Default attribute in base class precludes delegation

Hans Nowak hans at zephyrfalcon.org
Fri Dec 19 06:02:34 CET 2003


Gabriel Genellina wrote:
> Hi
> 
> In the following code sample, I have:
> - a Worker class, which could have a lot of methods and attributes. In 
> particular, it has a 'bar' attribute. This class can be modified as needed.
> - a Base class (old-style) which defines a default class attribute 'bar' 
> too. I can't modify the source code of this class. Note that Workes does 
> not inherit from Base.
> - a Derived class which must inherit from Base and is a wrapper around 
> Worker: it contains a Worker instance and delegates almost anything to 
> it. This class can be modified as needed too.
> 
> For most attributes, as they are not found in the Derived instance's 
> dict, __getattr__ is called and the attribute is retrieved from the 
> Worker instance.
> But for the 'bar' attribute, it is found in the Base class and just the 
> default value is returned. __getattr__ is never called.
> I need to avoid this, and return Worker instance's value instead of 
> Base's default value.
> That is, in the last line of the example, I want: d.bar == 'Hello'
> How could it be done?
> 
> --- cut ---
> # This class does the "real" work and I can modify it as needed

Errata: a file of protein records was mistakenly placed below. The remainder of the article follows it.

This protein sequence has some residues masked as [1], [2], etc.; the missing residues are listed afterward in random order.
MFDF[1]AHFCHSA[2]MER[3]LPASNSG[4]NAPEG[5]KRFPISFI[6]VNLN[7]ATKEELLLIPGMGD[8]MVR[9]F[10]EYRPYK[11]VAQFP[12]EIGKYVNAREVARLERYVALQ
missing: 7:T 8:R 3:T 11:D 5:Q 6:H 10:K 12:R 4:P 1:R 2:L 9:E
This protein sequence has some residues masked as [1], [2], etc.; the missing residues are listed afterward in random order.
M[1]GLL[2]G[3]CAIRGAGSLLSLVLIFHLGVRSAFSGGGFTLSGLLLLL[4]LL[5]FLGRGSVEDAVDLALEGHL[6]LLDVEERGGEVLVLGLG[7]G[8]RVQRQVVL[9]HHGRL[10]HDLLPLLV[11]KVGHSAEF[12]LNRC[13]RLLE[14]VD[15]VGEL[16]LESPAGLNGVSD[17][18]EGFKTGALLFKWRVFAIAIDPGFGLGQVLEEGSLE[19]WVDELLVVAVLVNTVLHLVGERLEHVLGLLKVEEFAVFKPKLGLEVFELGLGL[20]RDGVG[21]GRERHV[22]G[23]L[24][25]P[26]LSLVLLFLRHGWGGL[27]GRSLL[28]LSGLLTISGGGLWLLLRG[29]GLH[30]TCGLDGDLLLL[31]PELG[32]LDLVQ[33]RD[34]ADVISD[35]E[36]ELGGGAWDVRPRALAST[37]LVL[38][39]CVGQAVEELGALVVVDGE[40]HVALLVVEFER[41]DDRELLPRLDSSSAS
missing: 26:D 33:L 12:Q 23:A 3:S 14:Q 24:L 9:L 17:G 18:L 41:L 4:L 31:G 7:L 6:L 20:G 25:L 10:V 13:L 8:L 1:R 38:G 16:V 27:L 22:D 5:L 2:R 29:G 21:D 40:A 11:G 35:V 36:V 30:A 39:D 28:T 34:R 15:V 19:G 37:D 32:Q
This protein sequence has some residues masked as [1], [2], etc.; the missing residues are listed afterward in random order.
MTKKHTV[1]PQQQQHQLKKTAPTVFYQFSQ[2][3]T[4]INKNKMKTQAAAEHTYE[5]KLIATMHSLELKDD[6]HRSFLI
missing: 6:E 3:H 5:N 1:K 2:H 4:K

> class Worker:
>     def __init__(self, foo, bar):
>         self.foo = foo
>         self.bar = bar
> 
> # This is just a base class from which I must inherit but I can't modify it
> class Base:
>     bar = None
> 
> # This is a wrapper for Worker and I can modify it.
> # I want to get most attributes from Worker class
> # but for 'bar' I always get the default from Base,
> # its declaration there effectively hides the attribute
> # from the delegated Worked instance.
> class Derived(Base):
>     def __init__(self, worker):
>         self.worker = worker
> 
>     def __getattr__(self, name):
>         return getattr(self.worker, name)
> 
> w = Worker(1234, 'Hello')
> print 'w.foo', w.foo    # prints 1234
> print 'w.bar', w.bar    # prints Hello
> d = Derived(w)
> print 'd.foo',d.foo     # prints 1234
> print 'd.bar',d.bar     # prints None, I want to get Hello

As you already found out, d.bar looks up Base.bar, and __getattr__ isn't 
invoked (since it is only called if an attribute is *not* found).

The easiest solution might be, to change the name of the attribute 'bar' in 
Worker, since you can modify this class.  If at all possible, make sure it has 
no attribute names that are defined in Base also.  Is this an acceptable 
solution for you?  It sounds cheesy, but it might be better than inventing all 
kinds of twisted code constructs to get around this problem.

-- 
Hans (hans at zephyrfalcon.org)
http://zephyrfalcon.org/







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